Aid Effectiveness

Civil society groups, including InterAction, attended a high-level meeting in South Korea in November 2011 to review progress in making aid more effective. U.S. Secretary of State Hillary Clinton was among hundreds of ministers gathered for the meetings in the South Korean port city of Busan from Nov. 29-Dec. 1.

About 2,000 delegates participated in the meeting, which is expected to produce an Outcome Document aimed at improving global efforts to make aid more effective in reducing poverty and achieving the Millennium Development Goals.

  • Additional information on aid effectiveness is available from the OECD.

 

Recently, InterAction President Sam Worthington and Millennium Challenge Corporation president Daniel Yohannes wrote a joint opinion piece for The Guardian’s development blog, Poverty Matters, in which they argued strongly for foreign assistance even during the current tough economic times. They also underscored the need for transparency and accountability in the delivery of aid and for governments to allow an enabling environment for civil society to operate.  

Read Britain’s former Prime Minister Tony Blair’s Washington Post opinion piece on Busan and the implications.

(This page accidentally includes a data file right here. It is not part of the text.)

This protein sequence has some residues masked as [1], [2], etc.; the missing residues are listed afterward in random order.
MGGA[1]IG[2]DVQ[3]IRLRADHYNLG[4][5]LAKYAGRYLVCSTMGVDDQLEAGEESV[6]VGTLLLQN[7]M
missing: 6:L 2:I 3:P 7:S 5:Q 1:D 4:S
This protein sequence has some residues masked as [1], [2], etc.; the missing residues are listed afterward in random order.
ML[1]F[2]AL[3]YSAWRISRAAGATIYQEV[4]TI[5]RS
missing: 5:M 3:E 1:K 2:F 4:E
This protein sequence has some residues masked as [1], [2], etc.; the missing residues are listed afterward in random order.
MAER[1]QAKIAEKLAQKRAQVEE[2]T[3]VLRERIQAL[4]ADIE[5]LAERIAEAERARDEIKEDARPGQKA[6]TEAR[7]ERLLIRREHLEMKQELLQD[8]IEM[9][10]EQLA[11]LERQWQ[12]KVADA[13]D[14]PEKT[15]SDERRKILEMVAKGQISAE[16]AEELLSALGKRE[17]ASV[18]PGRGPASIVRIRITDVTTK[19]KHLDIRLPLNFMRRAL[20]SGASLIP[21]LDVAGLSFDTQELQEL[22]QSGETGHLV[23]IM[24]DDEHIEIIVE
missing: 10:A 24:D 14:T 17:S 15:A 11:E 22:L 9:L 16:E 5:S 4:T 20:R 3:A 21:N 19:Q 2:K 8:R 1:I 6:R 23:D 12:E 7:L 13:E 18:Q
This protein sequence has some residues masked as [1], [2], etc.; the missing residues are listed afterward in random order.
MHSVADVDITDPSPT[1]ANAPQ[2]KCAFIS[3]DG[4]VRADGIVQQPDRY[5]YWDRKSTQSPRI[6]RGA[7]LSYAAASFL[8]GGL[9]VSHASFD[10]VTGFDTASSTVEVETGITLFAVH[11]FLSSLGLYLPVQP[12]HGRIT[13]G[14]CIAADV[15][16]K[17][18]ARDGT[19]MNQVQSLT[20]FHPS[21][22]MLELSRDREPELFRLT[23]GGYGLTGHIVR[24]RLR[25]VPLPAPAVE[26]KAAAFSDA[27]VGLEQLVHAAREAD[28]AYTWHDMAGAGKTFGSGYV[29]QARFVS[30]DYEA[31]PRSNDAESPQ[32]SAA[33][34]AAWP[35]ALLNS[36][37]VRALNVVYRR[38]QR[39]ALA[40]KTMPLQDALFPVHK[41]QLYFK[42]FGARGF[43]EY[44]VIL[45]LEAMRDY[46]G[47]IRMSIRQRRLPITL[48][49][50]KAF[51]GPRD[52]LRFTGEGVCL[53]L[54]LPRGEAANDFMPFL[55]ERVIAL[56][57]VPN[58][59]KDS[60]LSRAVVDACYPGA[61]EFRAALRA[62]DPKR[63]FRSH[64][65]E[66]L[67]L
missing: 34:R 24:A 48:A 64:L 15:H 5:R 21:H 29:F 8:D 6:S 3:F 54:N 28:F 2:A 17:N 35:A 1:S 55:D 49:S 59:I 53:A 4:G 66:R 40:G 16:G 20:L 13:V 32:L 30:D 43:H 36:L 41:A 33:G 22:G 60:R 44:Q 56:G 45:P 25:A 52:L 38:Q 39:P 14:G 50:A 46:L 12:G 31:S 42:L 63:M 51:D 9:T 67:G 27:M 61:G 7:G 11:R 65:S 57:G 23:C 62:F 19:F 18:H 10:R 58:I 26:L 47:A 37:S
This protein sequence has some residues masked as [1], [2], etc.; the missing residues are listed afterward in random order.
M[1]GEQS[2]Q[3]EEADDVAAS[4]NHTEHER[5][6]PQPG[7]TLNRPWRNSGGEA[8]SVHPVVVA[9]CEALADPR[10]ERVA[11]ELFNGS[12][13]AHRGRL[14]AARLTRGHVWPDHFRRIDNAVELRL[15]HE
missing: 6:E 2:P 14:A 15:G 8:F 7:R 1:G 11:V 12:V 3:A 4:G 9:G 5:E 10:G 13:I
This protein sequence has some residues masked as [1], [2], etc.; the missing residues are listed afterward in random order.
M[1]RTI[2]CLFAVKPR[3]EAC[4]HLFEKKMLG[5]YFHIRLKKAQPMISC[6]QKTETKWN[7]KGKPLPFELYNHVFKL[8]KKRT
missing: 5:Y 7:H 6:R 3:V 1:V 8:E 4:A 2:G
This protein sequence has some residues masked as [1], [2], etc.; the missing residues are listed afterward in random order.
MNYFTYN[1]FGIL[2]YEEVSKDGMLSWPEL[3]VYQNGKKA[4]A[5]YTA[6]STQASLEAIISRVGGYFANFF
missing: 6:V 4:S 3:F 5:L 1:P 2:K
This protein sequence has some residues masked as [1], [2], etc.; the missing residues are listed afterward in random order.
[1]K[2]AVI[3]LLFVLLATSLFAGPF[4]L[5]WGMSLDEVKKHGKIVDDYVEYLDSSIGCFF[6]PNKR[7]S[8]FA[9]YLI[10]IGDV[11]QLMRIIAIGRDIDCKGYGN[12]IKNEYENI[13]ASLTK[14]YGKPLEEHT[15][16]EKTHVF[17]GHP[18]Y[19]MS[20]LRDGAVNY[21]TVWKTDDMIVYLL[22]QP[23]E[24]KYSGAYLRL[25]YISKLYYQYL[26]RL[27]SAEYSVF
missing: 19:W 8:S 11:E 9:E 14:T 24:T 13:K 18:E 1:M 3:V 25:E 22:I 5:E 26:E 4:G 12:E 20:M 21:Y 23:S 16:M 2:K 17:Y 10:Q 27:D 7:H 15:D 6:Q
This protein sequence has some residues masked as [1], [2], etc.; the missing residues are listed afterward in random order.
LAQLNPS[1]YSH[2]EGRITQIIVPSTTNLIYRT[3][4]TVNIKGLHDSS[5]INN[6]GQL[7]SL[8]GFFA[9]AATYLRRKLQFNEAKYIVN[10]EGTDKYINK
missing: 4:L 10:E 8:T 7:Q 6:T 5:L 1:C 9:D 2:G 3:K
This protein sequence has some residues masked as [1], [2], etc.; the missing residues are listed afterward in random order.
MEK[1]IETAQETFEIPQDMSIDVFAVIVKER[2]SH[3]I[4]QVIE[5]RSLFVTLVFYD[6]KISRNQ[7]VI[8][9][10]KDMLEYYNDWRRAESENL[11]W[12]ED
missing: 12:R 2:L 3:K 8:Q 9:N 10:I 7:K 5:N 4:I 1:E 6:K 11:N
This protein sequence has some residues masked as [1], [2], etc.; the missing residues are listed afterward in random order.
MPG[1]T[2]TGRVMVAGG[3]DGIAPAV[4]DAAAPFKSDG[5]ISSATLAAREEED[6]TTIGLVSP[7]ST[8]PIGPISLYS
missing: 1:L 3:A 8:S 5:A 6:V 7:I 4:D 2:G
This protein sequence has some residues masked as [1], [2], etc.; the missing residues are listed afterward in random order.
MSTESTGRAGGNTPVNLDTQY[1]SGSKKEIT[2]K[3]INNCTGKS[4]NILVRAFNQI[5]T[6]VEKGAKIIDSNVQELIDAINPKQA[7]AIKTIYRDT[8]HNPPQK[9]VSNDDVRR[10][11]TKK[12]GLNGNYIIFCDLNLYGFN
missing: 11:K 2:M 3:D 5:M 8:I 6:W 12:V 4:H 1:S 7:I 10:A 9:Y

See the official web page for the summit  and also track what USAID is saying about the high-level forum via their web site. 

Another interesting read is a new study by the group Publish What You Fund, which assesses aid transparency of donors. The study compares the transparency of 30 major donors and ranks them in an index.

InterAction's work on Aid Effectiveness

InterAction is engaged in efforts to modernize U.S. foreign assistance.

Read InterAction's most recent policy papers:

 

Sam Worthington, InterAction president and CEO, also contributed a chapter to a pre-Busan joint study on aid effectiveness, Catalyzing Development: A New Vision for Aid

Opening Aid Data For Better Development

Read more and access "Opening Aid Data For Better Development" resources here


For more information on InterAction's aid effectiveness work, please contact Carolyn Long.